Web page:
As a kid, I was a very picky eater. I would go to great lengths to eat only the best part of every food.
Golden crispy skins were carefully peeled off fried chicken, and cupcakes were licked bald. Pizza was stripped of its cheese, for a feast of saucy crusts; the insides of tacos were vigorously shaken out, for a hard-earned meal of grease-laden tortilla shells. Oreos were scraped clean of any frosting, with only the chocolate cookies to be devoured.
When it came to my native Korean food, I was no different. To my parents’ dismay, I squeezed out the insides of kimbap, Korean sushi rolls, and ate only the remaining hollow rings of rice and seaweed. For haemul pajeon, a seafood pancake, I dismissed the normally coveted bits of seafood and smacked on the crisp surrounding dough, riddled with holes like a slice of Swiss cheese after my surgical dissection.
Mandu guk, dumplings in soup, were attacked with chopstick precision: each floating mandu was fished out and torn open, the meaty insides extracted and cast away like lost fishing buoys. Only the thin, slippery white dumpling “skins” won my attention, and I eagerly slurped them up like noodles.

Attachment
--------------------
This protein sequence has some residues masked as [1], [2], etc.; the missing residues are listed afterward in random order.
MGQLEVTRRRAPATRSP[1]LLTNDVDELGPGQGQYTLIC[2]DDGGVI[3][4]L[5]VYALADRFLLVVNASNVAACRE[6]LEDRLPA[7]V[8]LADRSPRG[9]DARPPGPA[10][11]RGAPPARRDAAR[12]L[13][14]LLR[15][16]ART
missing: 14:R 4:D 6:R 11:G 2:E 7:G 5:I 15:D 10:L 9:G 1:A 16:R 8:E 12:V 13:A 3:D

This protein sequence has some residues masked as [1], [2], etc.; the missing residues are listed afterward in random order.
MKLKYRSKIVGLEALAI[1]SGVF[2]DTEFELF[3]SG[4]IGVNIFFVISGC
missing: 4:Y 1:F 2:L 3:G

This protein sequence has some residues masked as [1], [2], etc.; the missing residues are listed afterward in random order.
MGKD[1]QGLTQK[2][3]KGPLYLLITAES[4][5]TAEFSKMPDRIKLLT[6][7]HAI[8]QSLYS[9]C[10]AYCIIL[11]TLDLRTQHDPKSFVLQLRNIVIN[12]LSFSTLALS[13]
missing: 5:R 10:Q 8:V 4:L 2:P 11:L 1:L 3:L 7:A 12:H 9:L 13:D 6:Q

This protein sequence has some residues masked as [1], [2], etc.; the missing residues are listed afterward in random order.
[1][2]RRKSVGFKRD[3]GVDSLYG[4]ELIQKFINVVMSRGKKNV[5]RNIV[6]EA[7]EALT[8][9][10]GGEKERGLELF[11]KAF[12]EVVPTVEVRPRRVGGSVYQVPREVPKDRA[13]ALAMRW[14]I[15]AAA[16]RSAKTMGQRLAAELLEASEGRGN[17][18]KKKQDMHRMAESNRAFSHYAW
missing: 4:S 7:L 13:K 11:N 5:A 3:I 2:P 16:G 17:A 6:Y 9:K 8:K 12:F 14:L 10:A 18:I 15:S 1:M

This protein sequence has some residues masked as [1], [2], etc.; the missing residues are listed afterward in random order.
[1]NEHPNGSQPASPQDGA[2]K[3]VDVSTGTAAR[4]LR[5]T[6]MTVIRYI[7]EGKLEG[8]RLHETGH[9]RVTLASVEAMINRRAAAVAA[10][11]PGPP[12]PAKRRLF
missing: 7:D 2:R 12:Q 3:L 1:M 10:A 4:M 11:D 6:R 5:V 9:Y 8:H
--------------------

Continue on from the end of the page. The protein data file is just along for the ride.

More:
But fried mandu, mandu gui, was by far my favorite. I ripped open these golden deep-fried parcels and chucked the fillings to the side. I again savored only the skins: thin, crispy, seasoned by their juicy—though unwanted—insides.
A Dumpling Symphony
My mom, “Umma,” subjected my sister and me to a monthly mandu-making mandate. We looked forward to eating those tasty little parcels, but dreaded the laborious process of making them: It entailed painstakingly forming at least a thousand little dumplings by hand, one by one. The process would take hours and overtake the kitchen.
First, Umma mixed the ground meat, a mammoth amount, in the only vessel we had available to undertake such an endeavor—my old yellow plastic baby bathtub. Out would come yellow tubby, and I knew we were making mandu.
I always thought it looked odd, seeing my bright, happy bathtub, the scene of endless hours of rubber ducky fun, filled instead with a five-pound mass of ground meat. But that didn’t seem to bother Umma.
The picture was always the same: Yellow tubby filled with a mountain of ground meat on the kitchen floor; Umma in her blue apron quietly squatting next to it, like a frog observing a lake. A myriad of bowls and bottles of various ingredients standing at attention around her.
Then suddenly, like a conductor leading an orchestra, Umma would begin.